“So Win would sing frontier American songs and Big Bill would sing black man’s blues and Larry Lane would sing Elizabethan songs, or Child ballads, and I was a sort of easy-going narrator,” Studs explained. The quartet toured college campuses “and it scored like a house afire at different colleges. And then we played at different nightclubs in Chicago, on nights when they were dark.” “I Come For to Sing” was one of the earliest folk music tours of college campus, laying the groundwork for the “Folk Boom” to come.
Big Bill Broonzy played a special role in the conception of the Old Town School, embodying its mission of inclusivity in an America divided by race and class. Although he did not play an organizational role in the creation of the School, or teach a class, he was a cherished friend and his memory remains enshrined there. Born in Arkansas in 1903, Big Bill had a long, prolific career as a blues artist, for both African American and folk revivalist audiences. He escaped a future as a sharecropper like his father by hopping a train to Chicago in the early 1920s, joining the Great Migration to the North. There, he found success in the thriving African American music scene as a bluesman.
A 1938 Carnegie Hall extravaganza entitled "From Spirituals To Swing," produced by John Hammond, brought Big Bill to a white audience for the first time—and he was a hit. After the war, Big Bill got involved in the primarily white folk revival, initially through People’s Songs, where he met Win Stracke in 1946. Win would become a close friend and supporter of Bill’s for the rest of his life.
By the mid-1950s, Big Bill Broonzy was a fixture in the Chicago folk music community, which rallied around him in 1957, when he lost his voice in cancer surgery gone awry. At Thanksgiving, a benefit concert organized for him and promoted by WFMT featured leading lights of both the folk revivalists and African American blues world of Chicago, culminating in a stirring gospel performance by Mahalia Jackson.
Meanwhile, in 1956 or so, the Old Town School’s first teacher showed up at the Gate of Horn, from California by way of New York City. Frank Hamilton (b. 1934) grew up in Los Angeles, the son of a classical piano teacher. Looking for his own musical path, Frank fell in love with guitar: “It was a social instrument. It put me in a social milieu. I was kind of an awkward, shy kid, I didn’t know many people and was ill at ease, socially. But when I played music, I felt comfortable.”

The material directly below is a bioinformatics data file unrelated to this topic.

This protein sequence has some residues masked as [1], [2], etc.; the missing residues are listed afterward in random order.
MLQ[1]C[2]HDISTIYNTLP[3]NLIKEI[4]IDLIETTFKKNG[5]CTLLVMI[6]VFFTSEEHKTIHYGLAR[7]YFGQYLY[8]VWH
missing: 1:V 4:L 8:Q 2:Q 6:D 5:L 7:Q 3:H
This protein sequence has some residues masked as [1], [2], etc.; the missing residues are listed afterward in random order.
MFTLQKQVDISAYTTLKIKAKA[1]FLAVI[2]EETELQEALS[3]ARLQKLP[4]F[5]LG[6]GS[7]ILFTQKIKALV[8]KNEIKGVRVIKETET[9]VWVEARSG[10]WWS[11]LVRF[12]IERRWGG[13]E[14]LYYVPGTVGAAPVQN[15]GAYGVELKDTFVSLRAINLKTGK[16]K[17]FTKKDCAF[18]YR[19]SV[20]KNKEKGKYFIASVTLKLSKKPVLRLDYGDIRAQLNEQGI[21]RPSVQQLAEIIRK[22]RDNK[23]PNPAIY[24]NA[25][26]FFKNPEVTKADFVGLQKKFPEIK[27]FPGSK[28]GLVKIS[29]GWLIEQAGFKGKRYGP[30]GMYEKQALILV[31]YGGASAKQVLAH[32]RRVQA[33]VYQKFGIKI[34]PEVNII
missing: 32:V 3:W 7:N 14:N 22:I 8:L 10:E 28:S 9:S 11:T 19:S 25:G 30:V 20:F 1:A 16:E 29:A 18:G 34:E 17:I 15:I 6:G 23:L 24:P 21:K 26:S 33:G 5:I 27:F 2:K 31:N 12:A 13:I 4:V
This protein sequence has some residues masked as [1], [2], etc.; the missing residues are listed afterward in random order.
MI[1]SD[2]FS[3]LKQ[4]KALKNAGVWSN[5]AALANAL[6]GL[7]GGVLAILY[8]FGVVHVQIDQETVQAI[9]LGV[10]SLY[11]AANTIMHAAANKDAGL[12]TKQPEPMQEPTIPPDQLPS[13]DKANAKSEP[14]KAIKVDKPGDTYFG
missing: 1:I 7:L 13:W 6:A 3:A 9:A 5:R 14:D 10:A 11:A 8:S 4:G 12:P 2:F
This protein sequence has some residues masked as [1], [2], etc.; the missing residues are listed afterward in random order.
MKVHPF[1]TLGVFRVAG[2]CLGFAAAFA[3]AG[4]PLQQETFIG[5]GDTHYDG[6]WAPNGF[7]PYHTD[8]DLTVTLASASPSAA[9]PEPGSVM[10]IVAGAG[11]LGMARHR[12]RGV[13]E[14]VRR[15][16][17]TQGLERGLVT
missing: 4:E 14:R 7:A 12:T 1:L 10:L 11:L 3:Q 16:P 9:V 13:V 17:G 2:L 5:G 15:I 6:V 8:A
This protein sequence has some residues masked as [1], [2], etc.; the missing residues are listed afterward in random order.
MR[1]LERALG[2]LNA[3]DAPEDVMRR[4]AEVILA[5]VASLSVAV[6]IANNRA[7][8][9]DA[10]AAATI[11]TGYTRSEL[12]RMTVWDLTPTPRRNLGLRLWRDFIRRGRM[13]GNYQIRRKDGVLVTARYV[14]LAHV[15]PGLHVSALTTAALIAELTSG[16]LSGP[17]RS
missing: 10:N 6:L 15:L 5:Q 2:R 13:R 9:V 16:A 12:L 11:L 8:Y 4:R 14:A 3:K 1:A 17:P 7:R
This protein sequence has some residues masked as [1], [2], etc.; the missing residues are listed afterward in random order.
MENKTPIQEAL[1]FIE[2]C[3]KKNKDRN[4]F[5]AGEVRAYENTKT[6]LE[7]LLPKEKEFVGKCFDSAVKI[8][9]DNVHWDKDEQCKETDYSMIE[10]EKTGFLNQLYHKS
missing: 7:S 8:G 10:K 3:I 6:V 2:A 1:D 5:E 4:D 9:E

Frank quickly fell in with LA’s growing folk music scene, and was on stage by the age of 16 with the Sierra Folksingers, who had brought the hootenanny to California from New York City. He caught the eye of Will Geer, the Hollywood actor and a lifelong friend of Woody Guthrie. At Geer’s Topanga Canyon house, Frank met Pete Seeger, Cisco Houston, and the Weavers, who were riding the swell of their success on the pop charts with songs like “Goodnight Irene”—just before they were blacklisted.
Frank learned his unique group teaching approach from Bess Lomax Hawes (1921-2009). Like her father and brother, John and Alan Lomax, Bess was deeply committed to American folk music. She worked with musicologist Ruth Crawford Seeger as a teenager, and in the 1940s, sang with Pete Seeger and Woody Guthrie in the Almanac Singers, a group that performed political topical songs, and regrouped after the war as the core of People’s Songs.
When she began teaching folk singing for extra income, she found that teaching in groups was not only efficient, but socially beneficial. For Sing Out! Magazine, she later wrote: “You will find much more privacy in a crowd than in a private lesson with a voice coach where you have to do it all by yourself; besides, group singing is fun, relaxing and sharpens your ear.” Bess’s LA classes were very popular, and spread all around the area, gradually coalescing into a loose-knit group called the Songmakers.
Frank accompanied Bess’s classes on guitar. “I took what she did and adapted it from a more instrumental standpoint…. But the basic idea of social teaching, music as being a catalyst for bringing people together on a social level, I think we owe that to Bess.”
During a sojourn in New York City, Frank was befriended by rising Chicago-based folksinger Bob Gibson (1931-1996), who invited him to come sing with him at the Gate of Horn. “[Frank] amazed everyone with his facility, his creative improvisational ability, and a certain playful joyousness that he brought to all aspects of traditional music,” Win wrote.